A cataclysmic supernova.
This we saw also, and bear record, that an angel of God who was in authority in the presence of God, who rebelled against the Only Begotten Son whom the Father loved and who was in the bosom of the Father, was thrust down from the presence of God and the Son, and was called Perdition, for the heavens wept over him—he was Lucifer, a son of the morning. And we beheld, and lo, he is fallen! Is fallen, even a son of the morning!
He became Satan, who stirs hearts to iniquity, who seeks to deceive, who incites to anger, revenge, and bloodshed, who endeavors to turn hearts from truth, who doesn’t know the mind of God, and who seeks to alter words.
Nevertheless, Not My Will But Thine Be Done
I have this image of Satan as an ashy black, dying, coughing, smoke cloud purporting to be the Son, when actually he is only a shabby counterfeit to the Son, the Bright and Morning Star, the Light of the World.
A true Star, fixated on by the wise men led them to the Savior. Curiously, Herod and his priests couldn’t see that star.
And, lo, the star, which they saw in the east, went before them, till it came and stood over where the young child was. When they saw the star, they rejoiced with exceeding great joy.
And when they were come into the house, they saw the young child with Mary his mother, and fell down, and worshipped him: and when they had opened their treasures, they presented unto him gifts; gold, and frankincense, and myrrh.
Jesus Christ is the Son,
which truth shineth. This is the light of Christ. As also he is in the sun, and the light of the sun, and the power thereof by which it was made.
The Light that Pierces All Darkness
He is the Light that pierces the darkness, especially the darkness that shows up to hinder the reception of the light.
After I had retired to the place where I had previously designed to go, having looked around me, and finding myself alone, I kneeled down and began to offer up the desires of my heart to God. I had scarcely done so, when immediately I wasupon by some power which entirely overcame me, and had such an astonishing influence over me as to bind my tongue so that I could not speak. Thick gathered around me, and it seemed to me for a time as if I were doomed to sudden destruction.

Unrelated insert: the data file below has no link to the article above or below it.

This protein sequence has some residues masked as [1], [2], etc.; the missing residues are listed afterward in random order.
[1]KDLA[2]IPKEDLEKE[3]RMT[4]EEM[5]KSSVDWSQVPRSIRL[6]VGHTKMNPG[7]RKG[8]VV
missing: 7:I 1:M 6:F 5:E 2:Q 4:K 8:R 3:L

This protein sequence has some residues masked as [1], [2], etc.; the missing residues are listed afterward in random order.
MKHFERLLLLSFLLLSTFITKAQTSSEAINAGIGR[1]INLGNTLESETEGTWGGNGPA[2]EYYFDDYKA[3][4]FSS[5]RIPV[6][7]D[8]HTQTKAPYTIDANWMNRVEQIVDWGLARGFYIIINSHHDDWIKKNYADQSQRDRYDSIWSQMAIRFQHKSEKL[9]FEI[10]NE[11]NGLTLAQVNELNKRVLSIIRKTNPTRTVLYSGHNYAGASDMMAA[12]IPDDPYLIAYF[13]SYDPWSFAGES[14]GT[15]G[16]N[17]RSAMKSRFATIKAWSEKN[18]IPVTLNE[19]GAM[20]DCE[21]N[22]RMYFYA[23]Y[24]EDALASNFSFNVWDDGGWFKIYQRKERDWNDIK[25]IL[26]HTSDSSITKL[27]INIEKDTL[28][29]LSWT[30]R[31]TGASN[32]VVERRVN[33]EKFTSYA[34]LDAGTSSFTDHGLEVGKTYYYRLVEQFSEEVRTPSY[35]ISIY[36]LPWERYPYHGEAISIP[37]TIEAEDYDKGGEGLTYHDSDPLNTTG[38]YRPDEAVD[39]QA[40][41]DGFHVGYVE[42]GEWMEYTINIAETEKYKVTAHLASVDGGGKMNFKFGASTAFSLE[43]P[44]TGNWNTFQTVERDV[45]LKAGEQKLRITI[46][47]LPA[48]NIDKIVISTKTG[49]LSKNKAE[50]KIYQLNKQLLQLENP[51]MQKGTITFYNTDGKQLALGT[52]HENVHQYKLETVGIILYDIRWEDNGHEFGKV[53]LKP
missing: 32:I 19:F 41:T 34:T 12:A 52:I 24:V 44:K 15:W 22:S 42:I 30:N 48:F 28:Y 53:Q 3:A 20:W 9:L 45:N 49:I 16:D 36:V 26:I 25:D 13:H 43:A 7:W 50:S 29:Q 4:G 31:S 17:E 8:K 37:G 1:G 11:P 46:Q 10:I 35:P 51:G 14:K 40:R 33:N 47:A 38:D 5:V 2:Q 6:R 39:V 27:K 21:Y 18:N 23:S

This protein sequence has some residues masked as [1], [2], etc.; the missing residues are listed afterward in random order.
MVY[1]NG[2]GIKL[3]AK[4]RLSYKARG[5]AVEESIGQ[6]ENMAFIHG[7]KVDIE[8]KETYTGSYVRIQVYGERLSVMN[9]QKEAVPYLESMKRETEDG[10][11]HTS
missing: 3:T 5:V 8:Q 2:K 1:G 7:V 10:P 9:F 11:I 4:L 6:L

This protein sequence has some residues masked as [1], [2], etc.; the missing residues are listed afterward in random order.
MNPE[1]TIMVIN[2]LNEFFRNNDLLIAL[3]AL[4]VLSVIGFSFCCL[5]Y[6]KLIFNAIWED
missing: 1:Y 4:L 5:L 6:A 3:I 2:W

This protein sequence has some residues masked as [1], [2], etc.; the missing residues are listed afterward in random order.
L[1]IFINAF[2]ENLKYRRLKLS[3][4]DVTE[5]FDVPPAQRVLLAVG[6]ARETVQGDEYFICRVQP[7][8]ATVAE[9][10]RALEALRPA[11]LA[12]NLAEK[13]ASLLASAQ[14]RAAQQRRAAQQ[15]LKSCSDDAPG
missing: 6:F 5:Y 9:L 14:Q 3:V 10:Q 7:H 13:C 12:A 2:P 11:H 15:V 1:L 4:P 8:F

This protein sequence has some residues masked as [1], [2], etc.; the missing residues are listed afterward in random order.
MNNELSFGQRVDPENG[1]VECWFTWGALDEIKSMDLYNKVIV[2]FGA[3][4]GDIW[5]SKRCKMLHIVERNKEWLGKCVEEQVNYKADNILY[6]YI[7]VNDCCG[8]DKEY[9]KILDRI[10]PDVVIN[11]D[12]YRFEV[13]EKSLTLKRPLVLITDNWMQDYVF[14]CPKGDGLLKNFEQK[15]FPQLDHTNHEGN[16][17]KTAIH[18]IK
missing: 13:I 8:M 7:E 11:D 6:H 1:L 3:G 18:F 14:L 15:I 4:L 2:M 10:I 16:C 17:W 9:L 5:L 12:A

Just at this moment of great alarm, I saw a pillar of light exactly over my head, above the brightness of the sun, which descended gradually until it fell upon me. It no sooner appeared than I found myself delivered from the enemy which held me bound.
When the light rested upon me, I saw two Personages, whose brightness and glory defy all description, standing above me in the air. One of them spake unto me, calling me by name and said, pointing to the other—This is My Beloved Son. Hear Him!”
Throughout the scriptures, Jesus Christ proved, in every way, that He singularly fixed His eyes on the Father’s will. Through every temptation of man and demon, through physical affliction, through betrayal and blindness of friends, He aligned His will with God’s will. His Father was His King.
He said, “My meat is to do the will of him that sent me, and to finish his work.” Amazingly and mercifully, the work of the Father involves our complete salvation.
Jesus understands the darkness that besets us and offers His light to us. If we accept it, all wrongs will be evident, courage to course-correct will be given, but more importantly, we will come to know and understand the will of God in our lives, seek to submit our will to His, and rejoice in our unity of purpose with the Father and the Son.
If your eye be single to my glory, your whole bodies shall be filled with light, and there shall be no darkness in you; and that body which is filled with light comprehendeth all things.
Finally, I found a lesson in the concubine’s horrible story and tragic death. I live in a world where people do “that which [is] right in his own eyes,” but I will fix my eyes, heart, and action on my King, for there is a King in Israel!